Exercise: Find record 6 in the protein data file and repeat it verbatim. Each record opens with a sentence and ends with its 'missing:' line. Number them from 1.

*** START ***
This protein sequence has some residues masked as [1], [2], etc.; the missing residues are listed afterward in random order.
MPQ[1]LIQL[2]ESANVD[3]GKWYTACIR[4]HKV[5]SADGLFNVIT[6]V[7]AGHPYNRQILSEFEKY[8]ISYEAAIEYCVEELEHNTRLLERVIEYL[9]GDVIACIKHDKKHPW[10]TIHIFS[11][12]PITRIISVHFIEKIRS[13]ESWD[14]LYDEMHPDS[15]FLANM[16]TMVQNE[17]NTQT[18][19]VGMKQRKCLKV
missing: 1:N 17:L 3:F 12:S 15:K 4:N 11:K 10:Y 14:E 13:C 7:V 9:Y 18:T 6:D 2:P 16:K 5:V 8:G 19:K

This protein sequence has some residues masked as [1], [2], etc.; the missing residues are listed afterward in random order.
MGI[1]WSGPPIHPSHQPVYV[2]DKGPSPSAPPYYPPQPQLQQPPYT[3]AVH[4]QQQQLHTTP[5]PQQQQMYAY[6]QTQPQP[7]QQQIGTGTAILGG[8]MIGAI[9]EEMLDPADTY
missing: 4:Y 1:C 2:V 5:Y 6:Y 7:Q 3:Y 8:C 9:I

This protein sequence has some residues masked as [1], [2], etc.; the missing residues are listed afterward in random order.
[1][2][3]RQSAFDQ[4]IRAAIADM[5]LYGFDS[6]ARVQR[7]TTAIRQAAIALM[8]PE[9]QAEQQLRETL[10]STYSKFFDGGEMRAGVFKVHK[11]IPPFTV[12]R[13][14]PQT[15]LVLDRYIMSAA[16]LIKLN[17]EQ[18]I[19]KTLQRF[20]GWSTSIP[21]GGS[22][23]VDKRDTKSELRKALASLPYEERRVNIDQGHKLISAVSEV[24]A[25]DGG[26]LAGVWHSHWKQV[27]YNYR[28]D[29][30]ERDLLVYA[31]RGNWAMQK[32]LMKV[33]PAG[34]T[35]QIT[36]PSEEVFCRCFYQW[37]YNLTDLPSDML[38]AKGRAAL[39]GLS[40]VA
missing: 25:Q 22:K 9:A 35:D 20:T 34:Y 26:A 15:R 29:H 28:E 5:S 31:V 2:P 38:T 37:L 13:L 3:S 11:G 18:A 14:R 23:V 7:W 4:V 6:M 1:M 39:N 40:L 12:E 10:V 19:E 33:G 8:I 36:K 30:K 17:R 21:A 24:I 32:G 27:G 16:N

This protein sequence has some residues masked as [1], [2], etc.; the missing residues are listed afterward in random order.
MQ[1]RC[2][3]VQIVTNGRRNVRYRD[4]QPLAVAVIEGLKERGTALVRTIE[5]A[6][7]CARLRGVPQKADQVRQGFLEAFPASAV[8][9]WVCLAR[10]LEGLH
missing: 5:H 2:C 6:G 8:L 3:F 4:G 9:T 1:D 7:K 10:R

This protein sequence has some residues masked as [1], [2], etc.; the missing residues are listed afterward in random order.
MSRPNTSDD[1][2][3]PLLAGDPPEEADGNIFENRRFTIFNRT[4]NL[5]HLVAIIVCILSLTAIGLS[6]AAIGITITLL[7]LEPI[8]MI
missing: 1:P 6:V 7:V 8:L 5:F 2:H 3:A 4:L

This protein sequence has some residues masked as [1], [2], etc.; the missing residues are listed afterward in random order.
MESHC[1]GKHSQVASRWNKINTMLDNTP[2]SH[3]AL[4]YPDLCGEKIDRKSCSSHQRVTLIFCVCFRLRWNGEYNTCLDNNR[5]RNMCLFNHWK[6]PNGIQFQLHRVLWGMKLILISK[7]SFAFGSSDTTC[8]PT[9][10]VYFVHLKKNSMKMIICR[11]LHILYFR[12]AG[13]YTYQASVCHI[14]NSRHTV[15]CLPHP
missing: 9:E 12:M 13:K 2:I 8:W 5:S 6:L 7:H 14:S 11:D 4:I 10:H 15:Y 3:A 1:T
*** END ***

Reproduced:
This protein sequence has some residues masked as [1], [2], etc.; the missing residues are listed afterward in random order.
MESHC[1]GKHSQVASRWNKINTMLDNTP[2]SH[3]AL[4]YPDLCGEKIDRKSCSSHQRVTLIFCVCFRLRWNGEYNTCLDNNR[5]RNMCLFNHWK[6]PNGIQFQLHRVLWGMKLILISK[7]SFAFGSSDTTC[8]PT[9][10]VYFVHLKKNSMKMIICR[11]LHILYFR[12]AG[13]YTYQASVCHI[14]NSRHTV[15]CLPHP
missing: 9:E 12:M 13:K 2:I 8:W 5:S 6:L 7:H 14:S 11:D 4:I 10:H 15:Y 3:A 1:T